I start to panic, as she must have, as I become acutely aware that her Jeep is speeding dangerously close to the car in front of her, then watch in horror as it bounces off the car’s right rear bumper, skids off the highway, careens, for what must seem like miles but, in fact, is only 150 yards, down a rain-slicked strip of grass as she heads 50 miles an hour into a tree.
I can feel her terror, she is all alone and she is terrified. Is she praying? Knowing Ruby, no way! Is she pondering death, missing me, calling for me, wishing I was there to save her, lord, I hope not, I hope so. Again for a second time in her short life, I was not there for my daughter in her darkest hour. She is on her own, she is again fighting for her life and I am not there. The promise I made to her, made to myself when she was born, to protect her, die for her, kill for her, has not been kept. It haunts me, as well it should.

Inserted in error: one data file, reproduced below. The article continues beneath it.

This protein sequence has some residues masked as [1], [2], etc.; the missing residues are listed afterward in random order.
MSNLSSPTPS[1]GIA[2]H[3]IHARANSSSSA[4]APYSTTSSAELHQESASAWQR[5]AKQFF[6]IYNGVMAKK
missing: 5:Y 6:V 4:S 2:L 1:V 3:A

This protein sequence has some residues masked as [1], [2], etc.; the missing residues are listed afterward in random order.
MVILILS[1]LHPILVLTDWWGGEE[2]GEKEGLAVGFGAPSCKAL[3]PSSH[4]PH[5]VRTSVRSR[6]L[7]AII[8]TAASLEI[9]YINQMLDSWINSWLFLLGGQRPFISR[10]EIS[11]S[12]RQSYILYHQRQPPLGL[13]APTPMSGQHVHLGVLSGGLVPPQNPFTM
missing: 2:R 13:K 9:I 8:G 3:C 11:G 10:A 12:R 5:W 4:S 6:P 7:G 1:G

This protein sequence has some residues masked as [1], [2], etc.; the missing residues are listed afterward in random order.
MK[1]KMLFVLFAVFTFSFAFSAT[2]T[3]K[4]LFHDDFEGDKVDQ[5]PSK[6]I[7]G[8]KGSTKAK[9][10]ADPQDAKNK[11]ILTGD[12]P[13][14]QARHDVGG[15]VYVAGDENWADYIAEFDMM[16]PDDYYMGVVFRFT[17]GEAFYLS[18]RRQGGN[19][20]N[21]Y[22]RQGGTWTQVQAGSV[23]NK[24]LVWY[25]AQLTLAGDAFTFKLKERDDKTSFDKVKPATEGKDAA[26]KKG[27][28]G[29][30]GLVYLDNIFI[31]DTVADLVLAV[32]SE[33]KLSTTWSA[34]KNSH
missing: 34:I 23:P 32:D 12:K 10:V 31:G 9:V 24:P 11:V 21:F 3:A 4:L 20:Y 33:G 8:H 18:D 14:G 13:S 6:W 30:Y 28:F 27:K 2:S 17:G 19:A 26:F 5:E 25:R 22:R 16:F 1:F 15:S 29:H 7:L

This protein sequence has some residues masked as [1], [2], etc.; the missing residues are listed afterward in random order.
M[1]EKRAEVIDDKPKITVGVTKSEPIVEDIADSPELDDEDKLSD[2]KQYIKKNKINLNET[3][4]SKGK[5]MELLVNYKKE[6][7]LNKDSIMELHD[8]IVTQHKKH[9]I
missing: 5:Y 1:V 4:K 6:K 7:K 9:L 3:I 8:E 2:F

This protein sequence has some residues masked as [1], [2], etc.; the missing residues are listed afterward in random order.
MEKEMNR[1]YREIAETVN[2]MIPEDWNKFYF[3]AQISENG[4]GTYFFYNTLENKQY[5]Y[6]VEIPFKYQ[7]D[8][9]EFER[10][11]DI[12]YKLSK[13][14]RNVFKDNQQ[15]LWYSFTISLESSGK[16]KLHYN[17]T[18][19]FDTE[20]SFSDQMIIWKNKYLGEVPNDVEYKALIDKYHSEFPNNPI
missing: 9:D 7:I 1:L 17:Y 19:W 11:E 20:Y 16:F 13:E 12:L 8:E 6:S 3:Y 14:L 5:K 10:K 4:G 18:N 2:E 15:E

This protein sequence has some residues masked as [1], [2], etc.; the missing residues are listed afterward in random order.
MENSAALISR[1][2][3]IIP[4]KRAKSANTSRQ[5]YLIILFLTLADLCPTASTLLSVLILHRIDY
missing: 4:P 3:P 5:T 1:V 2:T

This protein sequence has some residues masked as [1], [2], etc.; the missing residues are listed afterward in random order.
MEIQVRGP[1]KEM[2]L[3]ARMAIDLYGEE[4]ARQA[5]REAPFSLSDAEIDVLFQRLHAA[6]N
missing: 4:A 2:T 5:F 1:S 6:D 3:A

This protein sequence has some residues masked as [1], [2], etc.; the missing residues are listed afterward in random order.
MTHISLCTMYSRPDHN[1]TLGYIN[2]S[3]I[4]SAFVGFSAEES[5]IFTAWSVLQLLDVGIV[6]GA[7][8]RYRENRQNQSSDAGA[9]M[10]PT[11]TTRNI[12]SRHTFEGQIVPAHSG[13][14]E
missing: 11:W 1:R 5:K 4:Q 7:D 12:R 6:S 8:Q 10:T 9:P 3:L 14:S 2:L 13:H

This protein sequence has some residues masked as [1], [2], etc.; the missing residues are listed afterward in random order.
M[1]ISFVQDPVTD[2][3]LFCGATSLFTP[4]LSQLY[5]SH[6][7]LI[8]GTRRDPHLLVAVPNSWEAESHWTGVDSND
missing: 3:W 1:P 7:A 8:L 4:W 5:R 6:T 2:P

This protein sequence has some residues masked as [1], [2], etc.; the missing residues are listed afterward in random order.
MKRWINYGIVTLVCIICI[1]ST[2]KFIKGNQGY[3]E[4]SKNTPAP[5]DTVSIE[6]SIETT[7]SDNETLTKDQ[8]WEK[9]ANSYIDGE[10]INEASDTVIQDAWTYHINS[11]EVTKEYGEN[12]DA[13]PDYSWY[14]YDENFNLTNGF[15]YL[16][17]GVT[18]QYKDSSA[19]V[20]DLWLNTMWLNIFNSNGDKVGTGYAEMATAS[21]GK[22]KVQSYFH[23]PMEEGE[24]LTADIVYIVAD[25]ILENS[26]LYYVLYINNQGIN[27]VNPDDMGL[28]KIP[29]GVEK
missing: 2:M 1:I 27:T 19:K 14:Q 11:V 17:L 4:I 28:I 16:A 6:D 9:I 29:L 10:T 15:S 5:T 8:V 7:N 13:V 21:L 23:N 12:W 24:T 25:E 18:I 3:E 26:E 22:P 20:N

A small quiet part of me will spend the rest of my life replaying October 5, 1995, but in the retelling, mercifully, it is me not Ruby in that car. She is miles away, cradled in the security of our home, safe from harm. I am the one on the Saw Mill River Parkway driving north. It is raining and stormy, the tree looms ahead, my car goes out of control and it is me, not Ruby, who drives into that tree, who stops breathing, who suffers a traumatic brain injury, who needs months and then years of rehabilitation. In the retelling, it is never Ruby who suffers so. In the retelling, I take her pain away, take it on as my own, as it should be, as it should have been. I will spend the rest of my days trying to forgive myself.